You’re cuddling with your pet, and something feels a bit off. Uh oh — is that a lump? How long has it been there? Where did it come from? Should I be concerned? Keep in mind that the majority of lumps and bumps found on pets are benign (non-cancerous) and can be treated. Read on to find out what that lump may mean.
How are lumps diagnosed?
When you first discover a lump or bump, you may want to take note of how suddenly it appeared, if the shape, color, or size has changed, and if your pet’s behavior has changed. You can let your veterinarian know your observations.
It is important to have your vet diagnose the lump for you. When your veterinarian attempts to diagnose the lump, they may collect a tissue sample from the lump for testing. Testing methods include:
- Skin scrape or impression smear: A microscope is used to examine a sample from the surface of the lump.
- Fine needle aspirate: A needle is inserted into the lump to extract cells for evaluation.
- Biopsy: A small surgical procedure is performed to obtain tissue samples. The samples are then reviewed by a pathologist.
Once the lump has been tested, your veterinarian can make an accurate diagnosis.
What are the different types of lumps?
There are numerous types of lumps, but some common types include fatty tumors (lipomas), cysts, abscesses, mast cell tumors, and fibrosarcomas.
Fatty tumors (lipomas)
Fatty tumors, also known as lipomas, are generally benign. They are commonly found in older pets and are considered a natural part of aging. These soft, rounded, lumps are usually non-painful and they can appear on any part of the body. Although removal usually isn’t necessary, they can be removed if they are an annoyance for your pet.
A cyst can develop for a few reasons. Sometimes a cyst is composed of dead cells or sweat. These types often heal themselves. Others can be caused by blockages in hair follicles, skin pores, or oil glands. Cysts are usually oval-shaped and firm, but softer in the middle. They can appear at any age on any part of the body. If the cyst does not disappear on its own, removal may be an option.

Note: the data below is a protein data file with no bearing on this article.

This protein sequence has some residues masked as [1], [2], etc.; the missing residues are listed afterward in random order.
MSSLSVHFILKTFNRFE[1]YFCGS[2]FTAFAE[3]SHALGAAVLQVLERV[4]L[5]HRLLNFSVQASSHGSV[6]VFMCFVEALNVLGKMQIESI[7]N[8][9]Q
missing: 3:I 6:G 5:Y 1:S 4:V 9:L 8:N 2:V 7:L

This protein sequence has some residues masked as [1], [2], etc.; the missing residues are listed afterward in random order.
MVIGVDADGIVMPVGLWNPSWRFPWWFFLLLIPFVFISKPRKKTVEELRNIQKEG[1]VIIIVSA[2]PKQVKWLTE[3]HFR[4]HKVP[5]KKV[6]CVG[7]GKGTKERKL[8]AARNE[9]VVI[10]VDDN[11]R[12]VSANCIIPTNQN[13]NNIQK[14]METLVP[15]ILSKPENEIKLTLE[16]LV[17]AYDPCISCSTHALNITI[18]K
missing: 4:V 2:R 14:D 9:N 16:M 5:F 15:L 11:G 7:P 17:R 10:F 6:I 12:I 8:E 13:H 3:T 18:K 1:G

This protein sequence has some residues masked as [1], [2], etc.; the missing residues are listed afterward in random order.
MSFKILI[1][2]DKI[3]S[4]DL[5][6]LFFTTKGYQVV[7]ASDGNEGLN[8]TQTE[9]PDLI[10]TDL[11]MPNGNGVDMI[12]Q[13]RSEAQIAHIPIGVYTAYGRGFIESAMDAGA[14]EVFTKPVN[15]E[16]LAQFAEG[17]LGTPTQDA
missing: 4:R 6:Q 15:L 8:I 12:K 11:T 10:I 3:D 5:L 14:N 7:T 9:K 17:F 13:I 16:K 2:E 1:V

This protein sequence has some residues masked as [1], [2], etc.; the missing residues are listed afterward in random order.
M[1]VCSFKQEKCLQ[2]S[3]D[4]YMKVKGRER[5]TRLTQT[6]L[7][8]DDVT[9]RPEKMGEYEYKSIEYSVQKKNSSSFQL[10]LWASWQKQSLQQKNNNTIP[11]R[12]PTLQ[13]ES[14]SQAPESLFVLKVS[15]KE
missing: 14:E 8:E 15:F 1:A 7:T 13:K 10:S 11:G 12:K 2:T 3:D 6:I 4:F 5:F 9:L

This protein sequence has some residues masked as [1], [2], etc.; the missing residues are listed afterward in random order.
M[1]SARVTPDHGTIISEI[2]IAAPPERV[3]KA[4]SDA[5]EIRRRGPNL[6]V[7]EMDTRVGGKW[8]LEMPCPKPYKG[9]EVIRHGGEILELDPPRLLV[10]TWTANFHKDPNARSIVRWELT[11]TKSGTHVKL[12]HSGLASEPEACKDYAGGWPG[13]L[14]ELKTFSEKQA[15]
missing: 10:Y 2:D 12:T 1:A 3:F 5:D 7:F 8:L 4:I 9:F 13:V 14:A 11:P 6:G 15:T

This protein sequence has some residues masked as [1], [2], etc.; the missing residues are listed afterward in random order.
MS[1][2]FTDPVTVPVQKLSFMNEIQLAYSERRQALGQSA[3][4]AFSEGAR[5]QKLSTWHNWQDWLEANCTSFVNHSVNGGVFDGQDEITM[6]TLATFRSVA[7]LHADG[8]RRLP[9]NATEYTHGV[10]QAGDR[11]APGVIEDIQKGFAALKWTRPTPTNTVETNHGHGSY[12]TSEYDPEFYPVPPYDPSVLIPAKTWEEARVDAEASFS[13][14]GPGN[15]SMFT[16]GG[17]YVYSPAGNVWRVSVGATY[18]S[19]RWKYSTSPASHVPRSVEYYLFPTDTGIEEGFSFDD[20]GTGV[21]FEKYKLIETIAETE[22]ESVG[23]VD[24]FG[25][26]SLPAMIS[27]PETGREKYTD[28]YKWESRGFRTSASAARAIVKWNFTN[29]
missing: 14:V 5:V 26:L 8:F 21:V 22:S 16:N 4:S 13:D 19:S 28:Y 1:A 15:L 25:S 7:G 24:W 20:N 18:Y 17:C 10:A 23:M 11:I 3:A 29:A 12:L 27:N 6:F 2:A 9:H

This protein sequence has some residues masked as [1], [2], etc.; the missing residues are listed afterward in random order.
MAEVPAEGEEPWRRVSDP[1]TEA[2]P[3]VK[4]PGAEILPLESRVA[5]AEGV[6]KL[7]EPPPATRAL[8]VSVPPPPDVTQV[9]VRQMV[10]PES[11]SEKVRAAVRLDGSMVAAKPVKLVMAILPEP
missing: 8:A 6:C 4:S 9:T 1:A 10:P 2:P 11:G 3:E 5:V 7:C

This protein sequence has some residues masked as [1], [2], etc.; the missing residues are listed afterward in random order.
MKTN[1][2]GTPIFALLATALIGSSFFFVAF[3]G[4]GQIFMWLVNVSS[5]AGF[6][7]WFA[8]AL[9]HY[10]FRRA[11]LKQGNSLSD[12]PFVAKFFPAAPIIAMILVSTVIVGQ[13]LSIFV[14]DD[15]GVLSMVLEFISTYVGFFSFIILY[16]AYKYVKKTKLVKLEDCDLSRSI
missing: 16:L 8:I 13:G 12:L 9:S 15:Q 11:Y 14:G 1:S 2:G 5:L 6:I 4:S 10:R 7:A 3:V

Abscesses are also benign and can form from a mild injury, such as an insect bite or a scratch from another animal. Once an injury has healed over, pus can be prevented from draining, and this causes an abscess. They are usually red and swollen. It can be unpleasant for your pet, but surgery and antibiotics are treatment options.
Mast cell tumors
Mast cell tumors consist of mast cells, which are a type of white blood cell. They can appear anywhere on the body, sometimes alone or in multiples. They may be red, swollen, and itchy. These tumors are a common form of skin cancer in dogs, but are rarely cancerous in cats. Fortunately, surgery is a treatment option.
A fibrosarcoma develops in the connective tissue of the skin. It consists of fibroblast cells. These tumors are malignant and tend to develop on the limbs. Although they can be more invasive, they may be treated with surgery. A combination of surgery, radiotherapy, and chemotherapy may also be an option.
How are lumps treated?
Once a lump has been diagnosed, your veterinarian can explore the next steps with you. Treatment methods will differ based on the type of lump and each individual pet’s situation.
Treatment may include:
- Topical or systemic parasiticides
- Topical or systemic anti-inflammatory medicine
Although it can be a little worrying to find a lump on your pet, keep in mind that the majority of lumps and bumps are benign. Contact your vet to diagnose a lump or bump. Treatment is possible and your vet will ensure that your pet gets the care they need.